Where are we going?

Citizens of North Cowichan are being invited to attend a variety of meetings in the coming weeks. I wonder if they should bother.

First, there was the open house for a five-year financial plan on Feb. 16. Then the official community plan (OCP) road show gets underway with staff and politicians showing off the draft of a report charting our future. Soon after that will be meetings about building more than 200 homes in Echo Heights Forest in Chemainus.

The torrid pace makes one want to lie down and have a rest. And that might be the best thing to do instead of attending any of these meetings. Because, you see, these are all meetings to tell us: “This is what we are going to do, despite what you said.”

It is worth pointing out that this week marks the fifth anniversary of the infamous “charrette” that was held by North Cowichan to show off, for the first time, its plans to develop Echo Heights. About 80 per cent of residents who attended that meeting objected so strongly that consultants and staff retreated with their collective tails between their legs.

In a matter of a few weeks, the Chemainus Residents Association was born and more than 500 townsfolk took out memberships. Within the year, 1,400 people had signed the petition protesting development of the 52-acre municipal property that has been called “a treasure” by leading botanists and First Nation medicine gatherers.

But the municipality has the audacity to trot out its snazzy new plan to develop Echo Heights – a plan that is amazingly like the first, except for the absence of affordable housing and green building practices. North Cowichan will say the development is integral to its five-year financial plan. It has already told us that revenues earned will pay for the new Chemainus Road bridge (to maneuver around future Halalt blockades?) and a community centre, the need for which is very much up on the air.

At the same time, North Cowichan trots out its long-overdue draft OCP that is littered with words such as “sustainability” and “environmental”. But there is not a shred of evidence to show that these words have any real meaning… and there are no capital costs for stewardship on any balance sheet.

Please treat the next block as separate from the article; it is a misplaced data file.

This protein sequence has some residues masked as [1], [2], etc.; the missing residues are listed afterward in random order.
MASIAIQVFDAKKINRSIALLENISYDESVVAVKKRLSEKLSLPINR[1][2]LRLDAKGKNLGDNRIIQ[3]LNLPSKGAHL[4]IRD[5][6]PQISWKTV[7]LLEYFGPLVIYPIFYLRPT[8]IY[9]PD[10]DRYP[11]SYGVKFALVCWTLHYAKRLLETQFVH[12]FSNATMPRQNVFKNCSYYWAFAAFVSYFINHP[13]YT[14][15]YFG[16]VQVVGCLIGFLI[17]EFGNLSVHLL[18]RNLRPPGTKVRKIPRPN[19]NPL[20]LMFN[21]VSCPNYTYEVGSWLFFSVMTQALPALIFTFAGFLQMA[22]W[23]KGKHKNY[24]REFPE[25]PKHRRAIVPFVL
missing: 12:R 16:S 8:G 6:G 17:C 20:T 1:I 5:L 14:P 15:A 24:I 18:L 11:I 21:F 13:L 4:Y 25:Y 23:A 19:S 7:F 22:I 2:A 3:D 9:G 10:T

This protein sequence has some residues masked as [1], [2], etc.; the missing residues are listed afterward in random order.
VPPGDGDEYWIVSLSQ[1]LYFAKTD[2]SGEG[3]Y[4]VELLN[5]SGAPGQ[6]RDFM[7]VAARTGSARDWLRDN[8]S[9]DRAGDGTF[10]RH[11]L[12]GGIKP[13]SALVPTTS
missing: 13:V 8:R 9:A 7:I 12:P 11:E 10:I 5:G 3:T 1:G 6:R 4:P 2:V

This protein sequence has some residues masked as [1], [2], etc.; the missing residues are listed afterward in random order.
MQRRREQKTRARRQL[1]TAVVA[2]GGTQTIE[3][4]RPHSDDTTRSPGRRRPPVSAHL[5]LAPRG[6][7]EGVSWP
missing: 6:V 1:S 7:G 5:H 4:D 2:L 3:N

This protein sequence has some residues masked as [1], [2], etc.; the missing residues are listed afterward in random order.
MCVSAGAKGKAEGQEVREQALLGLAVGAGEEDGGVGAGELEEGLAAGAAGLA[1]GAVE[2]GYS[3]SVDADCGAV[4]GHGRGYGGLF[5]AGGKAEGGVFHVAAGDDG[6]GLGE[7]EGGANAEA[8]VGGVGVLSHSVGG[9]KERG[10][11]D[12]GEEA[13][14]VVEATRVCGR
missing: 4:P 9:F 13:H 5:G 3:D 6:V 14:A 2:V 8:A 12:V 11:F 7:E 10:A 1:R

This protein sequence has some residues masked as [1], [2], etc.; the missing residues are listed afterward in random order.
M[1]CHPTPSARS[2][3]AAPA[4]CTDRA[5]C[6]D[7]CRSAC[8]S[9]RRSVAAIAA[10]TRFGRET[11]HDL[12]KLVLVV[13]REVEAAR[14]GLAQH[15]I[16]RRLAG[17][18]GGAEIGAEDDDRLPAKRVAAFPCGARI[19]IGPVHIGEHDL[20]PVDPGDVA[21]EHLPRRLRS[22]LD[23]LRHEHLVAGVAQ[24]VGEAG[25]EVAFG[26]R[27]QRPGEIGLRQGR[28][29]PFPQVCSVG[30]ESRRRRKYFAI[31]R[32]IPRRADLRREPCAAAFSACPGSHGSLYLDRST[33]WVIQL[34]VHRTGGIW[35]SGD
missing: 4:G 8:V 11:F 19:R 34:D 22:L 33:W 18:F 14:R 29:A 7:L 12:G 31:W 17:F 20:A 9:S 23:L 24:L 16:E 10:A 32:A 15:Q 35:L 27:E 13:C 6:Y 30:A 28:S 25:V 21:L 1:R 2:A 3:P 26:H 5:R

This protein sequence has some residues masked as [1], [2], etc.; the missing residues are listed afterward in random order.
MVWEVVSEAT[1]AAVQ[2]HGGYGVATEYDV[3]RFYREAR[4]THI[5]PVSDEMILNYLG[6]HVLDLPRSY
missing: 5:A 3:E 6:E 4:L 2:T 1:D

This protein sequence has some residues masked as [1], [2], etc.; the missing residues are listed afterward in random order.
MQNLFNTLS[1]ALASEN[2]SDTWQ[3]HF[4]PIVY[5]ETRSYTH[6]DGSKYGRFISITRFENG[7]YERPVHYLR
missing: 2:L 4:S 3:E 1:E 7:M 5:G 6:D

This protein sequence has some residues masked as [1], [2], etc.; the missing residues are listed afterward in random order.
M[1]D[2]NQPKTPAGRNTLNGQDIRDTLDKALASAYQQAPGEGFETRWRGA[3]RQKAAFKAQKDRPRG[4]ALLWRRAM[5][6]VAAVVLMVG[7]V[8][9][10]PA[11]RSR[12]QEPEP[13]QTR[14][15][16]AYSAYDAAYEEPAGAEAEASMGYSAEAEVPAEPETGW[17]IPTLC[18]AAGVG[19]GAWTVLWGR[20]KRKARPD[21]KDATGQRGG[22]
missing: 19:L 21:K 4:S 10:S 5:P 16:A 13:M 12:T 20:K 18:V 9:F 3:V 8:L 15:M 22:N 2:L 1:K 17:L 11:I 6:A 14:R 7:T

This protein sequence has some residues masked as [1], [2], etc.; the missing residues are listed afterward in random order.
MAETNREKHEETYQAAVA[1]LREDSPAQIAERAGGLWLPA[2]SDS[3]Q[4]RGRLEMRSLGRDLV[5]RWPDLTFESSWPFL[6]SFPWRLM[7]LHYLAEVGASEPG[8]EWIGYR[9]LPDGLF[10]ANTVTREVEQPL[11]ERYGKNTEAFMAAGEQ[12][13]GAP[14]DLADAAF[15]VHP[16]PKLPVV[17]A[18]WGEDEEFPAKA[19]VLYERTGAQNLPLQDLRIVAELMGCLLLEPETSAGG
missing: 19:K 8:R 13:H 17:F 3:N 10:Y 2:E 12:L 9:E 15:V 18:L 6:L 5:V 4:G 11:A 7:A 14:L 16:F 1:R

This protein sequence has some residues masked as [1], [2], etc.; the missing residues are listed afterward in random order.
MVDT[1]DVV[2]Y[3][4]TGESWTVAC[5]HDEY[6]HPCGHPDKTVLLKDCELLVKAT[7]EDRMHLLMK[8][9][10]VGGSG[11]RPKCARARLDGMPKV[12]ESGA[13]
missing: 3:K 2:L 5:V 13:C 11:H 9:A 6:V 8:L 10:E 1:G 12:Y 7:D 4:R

When the municipality brought its maps to ‘consultation’ meetings in Chemainus 15 months ago, residents were resolute in their opposition to any possible use of Creegan Drive as a highway feeder route for new residents of Echo Heights and other areas marked for growth.

The current OCP draft document ignored those two wishes of residents and further tinkered with the OCP in order to continue with long-term plans for developments. Much of the cost for all this, as per usual, will be out of taxpayers’ pockets. How much have your municipal taxes increased since 2004?

The politics of growth has always guided North Cowichan since its founding 138 years ago. But that growth has mostly been relatively slow and ‘organic’. But the last decade has seen poorly-managed growth that has often threatened to spin out of control; look at the Cliffs over Maple Bay, the ironically-named Cowichan Commons or the manner in which Duncan area facilities were forced on Chemainus taxpayers.

I will probably attend some of the upcoming meetings, if only to tell our politicians a good joke that came out of recent events in Egypt.

It seems that President Mubarak answered his door and found one of his underlings wringing his hands in anxiety. “Mr. President,” the man said. “The Egyptian people are saying goodbye to you.” A puzzled Mubarak asked: “Oh, where are they going?”

Mark Kiemele

Chemainus